Southwest Airlines passengers didn’t have the best experience this past weekend as the company canceled thousands of flights. The mass cancellations left passengers stranded across the US, extended delays and led to long customer support wait times.
While the reasons behind all the cancellations aren’t entirely clear, some have speculated that it was due to pilots or air traffic controllers protesting. Southwest and the Federal Aviation Administration say this isn’t true.
What caused the flight cancellations?
Southwest reportedly canceled more than 2,000 flights this past weekend citing issues of weather and limited staffing at Florida airports. “ATC issues and disruptive weather have resulted in a high volume of cancellations throughout the weekend while we work to recover our operation,” Southwest said in a tweet Saturday.
The airline added more details about the issues on Monday.
“On Friday evening, the airline ended the day with numerous cancellations, primarily created by weather and other external constraints, which left aircraft and crews out of pre-planned positions to operate our schedule on Saturday,” Southwest Airlines said in a statement. “Unfortunately, the out-of-place aircraft and continued strain on our crew resources created additional cancellations across our point-to-point network that cascaded throughout the weekend and into Monday.”
The FAA confirmed that weather and staff shortage issues as well as military training Friday near the Jacksonville Air Route Traffic Control Center in Hilliard, Florida, contributed to the cancellations.
This created a cascading effect for Southwest that continued into Monday, with more than 300 flights canceled, according to FlightAware.
Are the cancellations related to walkouts over COVID-19 vaccine mandates?
No, according to Southwest and the FAA.
A tweet began circulating Saturday alleging a walkout of air traffic controllers at the Jacksonville International Airport due to a . Others on social media suggested Southwest employees are protesting the vaccine requirements the company implemented.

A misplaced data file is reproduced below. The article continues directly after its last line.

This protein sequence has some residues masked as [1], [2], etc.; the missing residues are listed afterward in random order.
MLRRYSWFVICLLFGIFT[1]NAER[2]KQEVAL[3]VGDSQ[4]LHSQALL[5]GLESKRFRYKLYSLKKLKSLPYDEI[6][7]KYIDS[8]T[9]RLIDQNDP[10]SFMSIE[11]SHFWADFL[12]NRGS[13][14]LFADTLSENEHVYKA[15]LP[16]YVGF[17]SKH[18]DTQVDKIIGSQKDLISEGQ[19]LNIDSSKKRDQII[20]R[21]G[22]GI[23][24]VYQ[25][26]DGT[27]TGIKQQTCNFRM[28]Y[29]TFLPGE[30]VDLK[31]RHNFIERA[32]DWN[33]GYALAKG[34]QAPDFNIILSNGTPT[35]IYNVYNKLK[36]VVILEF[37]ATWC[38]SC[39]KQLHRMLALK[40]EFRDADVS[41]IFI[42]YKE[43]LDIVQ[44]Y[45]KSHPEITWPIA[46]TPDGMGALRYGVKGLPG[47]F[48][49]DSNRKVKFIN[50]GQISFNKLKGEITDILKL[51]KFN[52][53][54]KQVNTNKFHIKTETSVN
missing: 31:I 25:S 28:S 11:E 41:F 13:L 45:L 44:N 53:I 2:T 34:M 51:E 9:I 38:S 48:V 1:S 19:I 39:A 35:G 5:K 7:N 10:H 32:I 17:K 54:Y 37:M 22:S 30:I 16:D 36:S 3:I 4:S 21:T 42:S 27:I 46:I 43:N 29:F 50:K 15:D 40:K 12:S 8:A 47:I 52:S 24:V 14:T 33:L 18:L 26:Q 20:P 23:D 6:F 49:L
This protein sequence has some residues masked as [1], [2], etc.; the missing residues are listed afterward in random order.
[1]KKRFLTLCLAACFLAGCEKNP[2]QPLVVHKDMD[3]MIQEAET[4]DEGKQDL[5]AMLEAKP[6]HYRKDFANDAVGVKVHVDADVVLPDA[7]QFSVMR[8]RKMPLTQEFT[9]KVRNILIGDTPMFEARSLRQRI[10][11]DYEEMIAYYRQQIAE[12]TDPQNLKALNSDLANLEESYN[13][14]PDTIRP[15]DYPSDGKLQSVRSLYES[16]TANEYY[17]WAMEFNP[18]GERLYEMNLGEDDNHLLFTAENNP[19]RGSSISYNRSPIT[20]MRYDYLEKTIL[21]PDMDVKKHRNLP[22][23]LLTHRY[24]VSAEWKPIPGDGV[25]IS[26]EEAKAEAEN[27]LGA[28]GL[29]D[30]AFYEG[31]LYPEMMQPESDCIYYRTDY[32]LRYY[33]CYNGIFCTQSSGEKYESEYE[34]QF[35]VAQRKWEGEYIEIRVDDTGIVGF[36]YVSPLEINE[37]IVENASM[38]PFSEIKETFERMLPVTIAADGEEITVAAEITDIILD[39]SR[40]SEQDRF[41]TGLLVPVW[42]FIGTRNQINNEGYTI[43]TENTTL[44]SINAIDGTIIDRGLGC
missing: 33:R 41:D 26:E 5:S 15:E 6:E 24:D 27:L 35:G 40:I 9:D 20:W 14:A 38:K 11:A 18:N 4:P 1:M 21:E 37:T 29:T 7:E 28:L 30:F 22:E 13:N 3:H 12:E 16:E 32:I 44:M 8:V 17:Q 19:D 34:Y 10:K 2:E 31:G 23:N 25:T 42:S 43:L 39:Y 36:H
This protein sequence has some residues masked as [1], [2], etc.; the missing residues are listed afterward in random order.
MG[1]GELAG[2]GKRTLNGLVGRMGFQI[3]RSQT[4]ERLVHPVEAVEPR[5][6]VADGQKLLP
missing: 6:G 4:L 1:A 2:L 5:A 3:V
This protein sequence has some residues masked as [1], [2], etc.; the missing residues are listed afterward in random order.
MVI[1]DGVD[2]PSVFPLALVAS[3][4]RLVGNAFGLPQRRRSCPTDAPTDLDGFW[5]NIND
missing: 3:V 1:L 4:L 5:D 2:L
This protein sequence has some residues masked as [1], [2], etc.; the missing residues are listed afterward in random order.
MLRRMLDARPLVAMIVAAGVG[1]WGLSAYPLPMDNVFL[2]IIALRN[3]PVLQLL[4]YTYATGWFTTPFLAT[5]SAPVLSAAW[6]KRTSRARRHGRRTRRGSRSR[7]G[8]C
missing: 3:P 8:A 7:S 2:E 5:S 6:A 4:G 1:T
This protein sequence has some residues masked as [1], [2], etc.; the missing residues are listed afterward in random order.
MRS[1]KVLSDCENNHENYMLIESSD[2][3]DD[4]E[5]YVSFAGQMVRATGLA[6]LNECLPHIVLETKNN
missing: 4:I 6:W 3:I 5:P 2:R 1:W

Rep. Chip Roy and Sen. Ted Cruz, both Republicans from Texas, tweeted about the cancellations. Roy said while he was unsure if this was airline employees or air traffic controllers rebelling, they would have his support. Cruz put the blame on Biden’s push for vaccine mandates.
In regard to the rumor of an air traffic controller walkout, flights in and out of the Jacksonville International Airport — where many Southwest flights were canceled — are handled by the Jacksonville Air Route Traffic Control Center. The FAA, which employees most air traffic controllers, said in a statement Monday there have been no staff shortages since Friday.
In a letter to the Jacksonville Aviation Authority board of directors received by WFOX on Sunday, Jacksonville Aviation Authority COO Tony Cugno said the air traffic controller staff issue at the Jacksonville Air Route Traffic Control Center was a combination of different factors. The first was approved leave for employees, and the second was a required 48-hour period when employees at the center have to stay home to self-monitor for any side effects following receiving a vaccine shot.
The FAA said it’s working to have its workers.
Another issue with the rumor: There would have been far more cancellations by other airlines if there was a walk-out by air traffic controllers. According to FlightAware, Southwest canceled 1,124 flights on Sunday, while the next US airline with the second-most cancellations was American Airlines with 167.
On Oct. 4, Southwest said it will require all employees to get vaccinated by Dec. 8. However, it confirmed in an emailed statement that the weekend’s canceled flights weren’t due to their new requirements.
“There is no truth behind the rumors that this is a job-related action,” the company said.
The Southwest Airlines Pilots Association that represents the airlines’ pilots also confirmed the cancellations weren’t due to a protest over the company’s vaccination requirements, according to a report from the Dallas Morning News.
The SWAPA said In a press release on Saturday that its pilots “were not participating in any official or unofficial job actions.” The union pointed to “management’s poor planning” and “external operational challenges” for cancellations over the weekend.